an integrated circuit mounted on an upper surface of the package substrate;
a plurality of contact pads on a lower surface of the package substrate, each electrically connected through the package substrate to the integrated circuit;
a plurality of substantially spherical standoff members;
a plurality of attachment layers, each located around a respective standoff member, having a lower melting temperature is at least 30° C. lower than the respective standoff member, having an upper portion soldered to a respective contact pad, and having a lower portion soldered to a respective contact terminal at a select temperature between the melting temperature of the standoff members and the attachment layers so that the standoff members resist movement of the electronic device toward the board when the attachment layers are melted; and
a capacitor mounted to the electronic device and prevented from contacting the board by the standoff members.
17. The electronic assembly of claim 16, wherein the respective standoff member includes a material selected from the group consisting of aluminum, bronze, a polymer, silver, and copper.
18. The electronic assembly of claim 17, wherein the respective attachment layers is selected from the group consisting of pure tin, a eutectic of tin and silver, and a eutectic of tin and copper.
19. A method of assembling an electronic assembly, comprising:
attaching a plurality of standoff components to respective contact pads of an electronic device, each standoff component having an attachment layer with at least a portion on a side thereof opposing the electronic device, the attachment layer being electrically connected through the contact pad to an integrated circuit of the electronic device and having a melting temperature that is at least 30° C. lower than a melting temperature of the standoff component;
mounting a component to the electronic device;
locating the portion of the attachment layer against a contact terminal on a board;
heating the portion so that the attachment layers melt without melting the standoff components so that the standoff components limit movement of the electronic device toward the board and prevent the component from contacting the board; and
allowing the portion to cool to attach the portion to the contact terminal.
20. An electronic assembly comprising:
a board;
a plurality of contact terminals on an upper surface of the board;
a plurality of contact pads on a lower surface of the electronic device, each electrically connected to the integrated circuit;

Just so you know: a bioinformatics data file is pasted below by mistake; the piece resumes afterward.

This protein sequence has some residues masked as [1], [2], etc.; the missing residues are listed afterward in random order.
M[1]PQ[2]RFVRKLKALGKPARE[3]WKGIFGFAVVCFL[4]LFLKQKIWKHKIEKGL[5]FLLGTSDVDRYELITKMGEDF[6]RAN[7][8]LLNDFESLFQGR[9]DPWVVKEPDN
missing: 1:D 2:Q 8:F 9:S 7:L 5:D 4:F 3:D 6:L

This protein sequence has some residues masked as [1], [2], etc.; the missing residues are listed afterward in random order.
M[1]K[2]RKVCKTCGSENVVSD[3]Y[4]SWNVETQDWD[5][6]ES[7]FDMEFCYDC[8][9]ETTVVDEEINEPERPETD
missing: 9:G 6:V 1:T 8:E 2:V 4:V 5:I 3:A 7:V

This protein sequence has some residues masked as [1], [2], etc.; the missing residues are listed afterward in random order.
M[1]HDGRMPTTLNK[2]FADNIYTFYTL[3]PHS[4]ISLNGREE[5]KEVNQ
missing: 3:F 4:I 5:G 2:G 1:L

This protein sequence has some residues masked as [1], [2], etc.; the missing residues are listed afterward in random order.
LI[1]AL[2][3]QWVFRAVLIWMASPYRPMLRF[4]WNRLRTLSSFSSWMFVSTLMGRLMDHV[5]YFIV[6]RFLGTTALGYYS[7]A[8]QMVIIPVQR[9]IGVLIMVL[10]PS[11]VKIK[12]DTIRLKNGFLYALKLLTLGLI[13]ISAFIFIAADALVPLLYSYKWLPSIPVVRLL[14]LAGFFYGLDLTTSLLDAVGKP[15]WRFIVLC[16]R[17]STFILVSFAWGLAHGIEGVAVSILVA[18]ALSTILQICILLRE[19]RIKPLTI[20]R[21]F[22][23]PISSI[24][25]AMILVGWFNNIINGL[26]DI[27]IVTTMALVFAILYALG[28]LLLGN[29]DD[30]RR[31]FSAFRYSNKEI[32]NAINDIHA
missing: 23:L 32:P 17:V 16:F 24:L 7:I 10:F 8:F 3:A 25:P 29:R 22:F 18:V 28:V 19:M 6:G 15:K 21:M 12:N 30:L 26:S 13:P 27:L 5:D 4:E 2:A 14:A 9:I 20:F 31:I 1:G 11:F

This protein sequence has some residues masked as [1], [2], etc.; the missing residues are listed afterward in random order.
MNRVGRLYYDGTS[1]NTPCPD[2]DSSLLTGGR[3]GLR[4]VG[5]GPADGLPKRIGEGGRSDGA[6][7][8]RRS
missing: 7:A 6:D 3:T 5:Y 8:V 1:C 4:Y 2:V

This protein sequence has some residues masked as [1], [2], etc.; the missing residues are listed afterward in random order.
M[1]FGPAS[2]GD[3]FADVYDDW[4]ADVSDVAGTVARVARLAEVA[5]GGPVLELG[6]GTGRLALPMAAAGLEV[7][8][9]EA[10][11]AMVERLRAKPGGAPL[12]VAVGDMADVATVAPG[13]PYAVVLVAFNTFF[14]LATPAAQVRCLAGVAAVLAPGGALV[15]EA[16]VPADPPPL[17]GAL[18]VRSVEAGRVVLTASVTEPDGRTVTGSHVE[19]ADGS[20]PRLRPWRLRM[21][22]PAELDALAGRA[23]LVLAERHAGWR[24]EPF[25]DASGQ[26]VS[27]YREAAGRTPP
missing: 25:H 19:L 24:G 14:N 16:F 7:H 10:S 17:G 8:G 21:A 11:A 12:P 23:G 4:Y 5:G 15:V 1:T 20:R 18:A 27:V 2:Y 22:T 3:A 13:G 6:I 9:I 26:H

a plurality of substantially spherical standoff members, each having a diameter of between 0.5 and 0.8 mm;
a plurality of attachment layers substantially surrounding each respective standoff member, having a melting temperature that is at least 30°C. lower than a melting temperature of the respective standoff member, and being soldered to a respective upper surface of a respective contact terminal at a select temperature between the melting temperature of the standoff members and the attachment layers so that the standoff members resist movement of the electronic device toward the board when the attachment layers are melted; and
a capacitor mounted to the electronic device and prevented from contacting the board by the standoff members.
21. The electronic assembly of claim 20, wherein the respective attachment layer is between 0.015 and 0.035 mm thick.
Description
BACKGROUND OF THE INVENTION

1). Field of the Invention

This invention relates to an electronic assembly of the kind having a semiconductor package substrate which is attached to a printed circuit board.

2). Discussion of Related Art

A semiconductor die having an integrated circuit formed therein is often mounted on top of a package substrate. The integrated circuit is electrically connected through contact pads on an upper surface of the package substrate and metal lines in the package substrate to contact pads on the lower surface of the package substrate. A respective solder ball is attached to a respective one of the contact pads on the lower surface of the package substrate. The solder balls are located in an array in a horizontal plane.